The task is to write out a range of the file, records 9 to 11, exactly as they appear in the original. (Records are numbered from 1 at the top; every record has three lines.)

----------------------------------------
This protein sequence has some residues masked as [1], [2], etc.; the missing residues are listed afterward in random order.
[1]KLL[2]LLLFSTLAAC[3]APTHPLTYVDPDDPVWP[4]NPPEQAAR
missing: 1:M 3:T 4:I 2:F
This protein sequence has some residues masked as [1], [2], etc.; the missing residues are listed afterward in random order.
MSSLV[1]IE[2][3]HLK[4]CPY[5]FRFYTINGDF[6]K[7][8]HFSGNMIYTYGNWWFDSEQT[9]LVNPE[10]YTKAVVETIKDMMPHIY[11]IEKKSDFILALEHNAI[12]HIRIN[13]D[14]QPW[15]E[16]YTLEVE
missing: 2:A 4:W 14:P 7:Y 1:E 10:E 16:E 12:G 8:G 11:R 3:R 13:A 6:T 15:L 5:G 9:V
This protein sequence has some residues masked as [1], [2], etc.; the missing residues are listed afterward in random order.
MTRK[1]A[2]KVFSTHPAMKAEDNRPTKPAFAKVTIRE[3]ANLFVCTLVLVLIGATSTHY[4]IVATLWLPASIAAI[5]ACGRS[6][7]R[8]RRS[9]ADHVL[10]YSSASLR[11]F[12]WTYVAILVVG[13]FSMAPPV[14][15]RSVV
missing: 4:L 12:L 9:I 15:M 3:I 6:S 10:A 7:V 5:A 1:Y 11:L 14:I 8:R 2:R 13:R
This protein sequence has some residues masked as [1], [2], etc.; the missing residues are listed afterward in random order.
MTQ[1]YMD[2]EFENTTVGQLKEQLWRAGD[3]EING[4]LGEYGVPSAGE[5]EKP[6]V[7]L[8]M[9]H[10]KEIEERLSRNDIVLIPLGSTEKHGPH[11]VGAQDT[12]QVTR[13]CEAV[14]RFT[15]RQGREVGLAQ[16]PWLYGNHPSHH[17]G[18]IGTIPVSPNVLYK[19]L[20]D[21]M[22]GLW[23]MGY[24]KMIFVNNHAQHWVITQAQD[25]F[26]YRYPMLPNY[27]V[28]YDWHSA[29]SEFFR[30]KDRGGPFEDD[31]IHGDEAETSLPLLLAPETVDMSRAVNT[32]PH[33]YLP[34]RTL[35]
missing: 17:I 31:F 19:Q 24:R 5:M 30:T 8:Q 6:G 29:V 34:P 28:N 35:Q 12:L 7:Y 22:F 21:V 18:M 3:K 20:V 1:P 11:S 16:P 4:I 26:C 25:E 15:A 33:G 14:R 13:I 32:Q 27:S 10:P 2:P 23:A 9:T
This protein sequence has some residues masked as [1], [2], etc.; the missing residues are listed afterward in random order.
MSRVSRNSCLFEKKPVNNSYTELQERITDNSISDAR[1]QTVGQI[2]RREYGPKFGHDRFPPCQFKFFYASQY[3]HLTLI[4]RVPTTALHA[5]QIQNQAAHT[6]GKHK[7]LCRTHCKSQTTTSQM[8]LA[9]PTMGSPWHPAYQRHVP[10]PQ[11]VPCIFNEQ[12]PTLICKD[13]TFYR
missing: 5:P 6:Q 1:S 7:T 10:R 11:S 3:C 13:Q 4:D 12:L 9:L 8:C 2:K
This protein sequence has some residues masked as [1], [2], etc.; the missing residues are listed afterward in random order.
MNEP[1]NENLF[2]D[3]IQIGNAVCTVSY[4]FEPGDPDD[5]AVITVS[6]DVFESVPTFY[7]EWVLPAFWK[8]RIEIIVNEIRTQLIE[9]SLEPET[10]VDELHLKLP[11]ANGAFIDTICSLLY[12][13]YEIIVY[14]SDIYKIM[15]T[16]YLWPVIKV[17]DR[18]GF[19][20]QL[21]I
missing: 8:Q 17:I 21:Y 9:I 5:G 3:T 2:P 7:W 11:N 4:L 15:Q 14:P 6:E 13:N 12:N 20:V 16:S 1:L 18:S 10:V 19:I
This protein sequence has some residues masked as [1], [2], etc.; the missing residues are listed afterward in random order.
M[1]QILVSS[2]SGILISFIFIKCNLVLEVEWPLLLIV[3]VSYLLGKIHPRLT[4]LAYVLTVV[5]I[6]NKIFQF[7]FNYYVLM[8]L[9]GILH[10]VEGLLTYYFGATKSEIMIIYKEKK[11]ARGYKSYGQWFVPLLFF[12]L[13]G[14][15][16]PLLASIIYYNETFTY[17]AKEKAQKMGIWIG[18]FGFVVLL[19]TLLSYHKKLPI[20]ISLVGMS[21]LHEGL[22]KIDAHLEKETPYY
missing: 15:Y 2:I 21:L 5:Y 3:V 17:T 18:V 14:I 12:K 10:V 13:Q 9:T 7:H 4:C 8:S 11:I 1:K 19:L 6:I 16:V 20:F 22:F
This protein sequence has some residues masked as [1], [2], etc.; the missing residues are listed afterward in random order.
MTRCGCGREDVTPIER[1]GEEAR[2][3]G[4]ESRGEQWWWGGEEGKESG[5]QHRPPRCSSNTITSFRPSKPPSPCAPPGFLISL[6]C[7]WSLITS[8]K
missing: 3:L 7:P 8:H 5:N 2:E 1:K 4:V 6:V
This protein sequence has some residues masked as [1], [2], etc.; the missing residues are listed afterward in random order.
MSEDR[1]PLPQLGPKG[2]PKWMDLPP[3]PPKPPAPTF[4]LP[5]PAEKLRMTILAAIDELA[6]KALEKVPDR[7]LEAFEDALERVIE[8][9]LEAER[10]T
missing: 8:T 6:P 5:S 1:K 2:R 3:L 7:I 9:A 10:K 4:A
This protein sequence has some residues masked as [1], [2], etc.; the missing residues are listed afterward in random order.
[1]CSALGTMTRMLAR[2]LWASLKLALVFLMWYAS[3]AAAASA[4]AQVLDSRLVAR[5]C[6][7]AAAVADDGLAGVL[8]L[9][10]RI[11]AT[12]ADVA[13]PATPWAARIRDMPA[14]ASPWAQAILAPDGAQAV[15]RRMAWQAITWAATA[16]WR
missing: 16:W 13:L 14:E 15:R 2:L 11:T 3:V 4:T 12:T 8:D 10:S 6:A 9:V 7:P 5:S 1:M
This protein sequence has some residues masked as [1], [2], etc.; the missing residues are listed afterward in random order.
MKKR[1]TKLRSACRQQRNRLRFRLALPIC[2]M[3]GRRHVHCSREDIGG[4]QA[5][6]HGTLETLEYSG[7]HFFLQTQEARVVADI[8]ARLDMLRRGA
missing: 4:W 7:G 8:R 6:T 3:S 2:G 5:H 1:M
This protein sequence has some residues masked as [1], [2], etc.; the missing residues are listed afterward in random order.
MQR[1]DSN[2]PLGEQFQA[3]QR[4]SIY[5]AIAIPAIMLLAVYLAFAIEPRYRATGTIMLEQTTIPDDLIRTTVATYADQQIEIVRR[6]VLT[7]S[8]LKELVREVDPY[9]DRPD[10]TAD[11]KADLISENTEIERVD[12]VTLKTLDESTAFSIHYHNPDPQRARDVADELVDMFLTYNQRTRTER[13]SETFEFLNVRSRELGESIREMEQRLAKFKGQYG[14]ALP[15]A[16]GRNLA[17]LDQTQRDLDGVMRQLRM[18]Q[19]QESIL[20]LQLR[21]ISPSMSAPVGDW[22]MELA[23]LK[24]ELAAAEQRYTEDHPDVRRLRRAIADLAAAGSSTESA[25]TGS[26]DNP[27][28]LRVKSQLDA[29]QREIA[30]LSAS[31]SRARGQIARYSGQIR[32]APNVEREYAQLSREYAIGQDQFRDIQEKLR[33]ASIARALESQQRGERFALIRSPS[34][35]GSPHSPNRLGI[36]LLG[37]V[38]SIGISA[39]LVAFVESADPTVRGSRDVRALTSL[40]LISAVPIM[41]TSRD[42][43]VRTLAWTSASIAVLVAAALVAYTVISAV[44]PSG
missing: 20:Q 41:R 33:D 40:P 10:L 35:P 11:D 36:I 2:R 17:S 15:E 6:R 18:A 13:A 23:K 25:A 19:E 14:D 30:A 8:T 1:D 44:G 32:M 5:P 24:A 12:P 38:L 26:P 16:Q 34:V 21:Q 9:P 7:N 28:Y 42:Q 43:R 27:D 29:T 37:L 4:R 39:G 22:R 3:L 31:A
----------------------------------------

This protein sequence has some residues masked as [1], [2], etc.; the missing residues are listed afterward in random order.
MSEDR[1]PLPQLGPKG[2]PKWMDLPP[3]PPKPPAPTF[4]LP[5]PAEKLRMTILAAIDELA[6]KALEKVPDR[7]LEAFEDALERVIE[8][9]LEAER[10]T
missing: 8:T 6:P 5:S 1:K 2:R 3:L 7:I 9:A 10:K 4:A
This protein sequence has some residues masked as [1], [2], etc.; the missing residues are listed afterward in random order.
[1]CSALGTMTRMLAR[2]LWASLKLALVFLMWYAS[3]AAAASA[4]AQVLDSRLVAR[5]C[6][7]AAAVADDGLAGVL[8]L[9][10]RI[11]AT[12]ADVA[13]PATPWAARIRDMPA[14]ASPWAQAILAPDGAQAV[15]RRMAWQAITWAATA[16]WR
missing: 16:W 13:L 14:E 15:R 2:L 11:T 3:V 4:T 12:T 8:D 10:S 6:A 9:V 7:P 5:S 1:M
This protein sequence has some residues masked as [1], [2], etc.; the missing residues are listed afterward in random order.
MKKR[1]TKLRSACRQQRNRLRFRLALPIC[2]M[3]GRRHVHCSREDIGG[4]QA[5][6]HGTLETLEYSG[7]HFFLQTQEARVVADI[8]ARLDMLRRGA
missing: 4:W 7:G 8:R 6:T 3:S 2:G 5:H 1:M